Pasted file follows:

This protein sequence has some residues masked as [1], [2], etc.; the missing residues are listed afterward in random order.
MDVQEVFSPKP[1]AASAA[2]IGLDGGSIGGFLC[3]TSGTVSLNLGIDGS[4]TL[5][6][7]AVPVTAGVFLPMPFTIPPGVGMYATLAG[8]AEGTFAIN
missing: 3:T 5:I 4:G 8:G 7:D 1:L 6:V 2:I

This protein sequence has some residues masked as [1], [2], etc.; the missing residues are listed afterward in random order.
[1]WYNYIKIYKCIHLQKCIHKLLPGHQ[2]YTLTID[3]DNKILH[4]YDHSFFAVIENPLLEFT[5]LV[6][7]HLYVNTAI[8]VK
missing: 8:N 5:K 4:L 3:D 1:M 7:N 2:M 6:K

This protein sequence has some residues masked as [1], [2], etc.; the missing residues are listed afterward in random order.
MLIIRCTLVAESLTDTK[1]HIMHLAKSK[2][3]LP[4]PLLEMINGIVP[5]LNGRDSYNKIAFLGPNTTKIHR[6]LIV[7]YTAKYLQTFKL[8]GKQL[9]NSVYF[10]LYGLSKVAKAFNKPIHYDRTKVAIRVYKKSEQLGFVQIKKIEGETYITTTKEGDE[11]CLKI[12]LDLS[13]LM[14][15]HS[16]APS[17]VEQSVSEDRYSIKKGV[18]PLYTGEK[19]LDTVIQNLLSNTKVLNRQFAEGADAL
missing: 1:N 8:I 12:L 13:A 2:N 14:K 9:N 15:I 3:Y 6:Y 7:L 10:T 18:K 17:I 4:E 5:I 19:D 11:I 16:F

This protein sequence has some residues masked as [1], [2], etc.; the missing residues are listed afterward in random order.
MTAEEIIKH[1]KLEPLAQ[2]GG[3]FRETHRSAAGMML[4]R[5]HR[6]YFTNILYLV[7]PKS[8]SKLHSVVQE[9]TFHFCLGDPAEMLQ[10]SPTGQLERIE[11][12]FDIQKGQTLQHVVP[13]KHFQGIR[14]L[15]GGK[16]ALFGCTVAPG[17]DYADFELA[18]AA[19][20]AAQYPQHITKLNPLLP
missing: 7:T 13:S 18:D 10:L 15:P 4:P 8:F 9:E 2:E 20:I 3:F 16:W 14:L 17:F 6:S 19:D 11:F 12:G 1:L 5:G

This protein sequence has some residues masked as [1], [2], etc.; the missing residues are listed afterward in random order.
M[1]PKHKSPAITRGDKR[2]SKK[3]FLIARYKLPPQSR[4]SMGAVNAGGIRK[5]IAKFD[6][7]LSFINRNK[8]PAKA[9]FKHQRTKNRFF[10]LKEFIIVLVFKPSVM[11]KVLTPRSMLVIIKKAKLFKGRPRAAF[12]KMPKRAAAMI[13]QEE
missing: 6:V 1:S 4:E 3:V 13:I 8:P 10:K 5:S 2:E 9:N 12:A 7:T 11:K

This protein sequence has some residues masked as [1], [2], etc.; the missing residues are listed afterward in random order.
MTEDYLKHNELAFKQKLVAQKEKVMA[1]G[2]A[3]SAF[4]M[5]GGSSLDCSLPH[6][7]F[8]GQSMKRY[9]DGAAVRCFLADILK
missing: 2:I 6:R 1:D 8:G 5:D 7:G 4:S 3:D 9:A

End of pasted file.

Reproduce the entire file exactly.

This protein sequence has some residues masked as [1], [2], etc.; the missing residues are listed afterward in random order.
MDVQEVFSPKP[1]AASAA[2]IGLDGGSIGGFLC[3]TSGTVSLNLGIDGS[4]TL[5][6][7]AVPVTAGVFLPMPFTIPPGVGMYATLAG[8]AEGTFAIN
missing: 3:T 5:I 4:G 8:G 7:D 1:L 6:V 2:I

This protein sequence has some residues masked as [1], [2], etc.; the missing residues are listed afterward in random order.
[1]WYNYIKIYKCIHLQKCIHKLLPGHQ[2]YTLTID[3]DNKILH[4]YDHSFFAVIENPLLEFT[5]LV[6][7]HLYVNTAI[8]VK
missing: 8:N 5:K 4:L 3:D 1:M 7:N 2:M 6:K

This protein sequence has some residues masked as [1], [2], etc.; the missing residues are listed afterward in random order.
MLIIRCTLVAESLTDTK[1]HIMHLAKSK[2][3]LP[4]PLLEMINGIVP[5]LNGRDSYNKIAFLGPNTTKIHR[6]LIV[7]YTAKYLQTFKL[8]GKQL[9]NSVYF[10]LYGLSKVAKAFNKPIHYDRTKVAIRVYKKSEQLGFVQIKKIEGETYITTTKEGDE[11]CLKI[12]LDLS[13]LM[14][15]HS[16]APS[17]VEQSVSEDRYSIKKGV[18]PLYTGEK[19]LDTVIQNLLSNTKVLNRQFAEGADAL
missing: 1:N 8:I 12:L 13:A 2:N 14:K 9:N 15:I 3:Y 6:Y 7:L 10:T 18:K 17:I 4:E 5:I 19:D 11:I 16:F

This protein sequence has some residues masked as [1], [2], etc.; the missing residues are listed afterward in random order.
MTAEEIIKH[1]KLEPLAQ[2]GG[3]FRETHRSAAGMML[4]R[5]HR[6]YFTNILYLV[7]PKS[8]SKLHSVVQE[9]TFHFCLGDPAEMLQ[10]SPTGQLERIE[11][12]FDIQKGQTLQHVVP[13]KHFQGIR[14]L[15]GGK[16]ALFGCTVAPG[17]DYADFELA[18]AA[19][20]AAQYPQHITKLNPLLP
missing: 7:T 13:S 18:D 10:L 15:P 4:P 8:F 9:E 2:E 20:I 3:F 16:W 14:L 17:F 6:S 19:D 11:F 12:G 1:L 5:G

This protein sequence has some residues masked as [1], [2], etc.; the missing residues are listed afterward in random order.
M[1]PKHKSPAITRGDKR[2]SKK[3]FLIARYKLPPQSR[4]SMGAVNAGGIRK[5]IAKFD[6][7]LSFINRNK[8]PAKA[9]FKHQRTKNRFF[10]LKEFIIVLVFKPSVM[11]KVLTPRSMLVIIKKAKLFKGRPRAAF[12]KMPKRAAAMI[13]QEE
missing: 6:V 1:S 4:E 3:V 13:I 8:P 10:K 5:S 2:E 9:N 12:A 7:T 11:K

This protein sequence has some residues masked as [1], [2], etc.; the missing residues are listed afterward in random order.
MTEDYLKHNELAFKQKLVAQKEKVMA[1]G[2]A[3]SAF[4]M[5]GGSSLDCSLPH[6][7]F[8]GQSMKRY[9]DGAAVRCFLADILK
missing: 2:I 6:R 1:D 8:G 5:D 7:G 4:S 3:D 9:A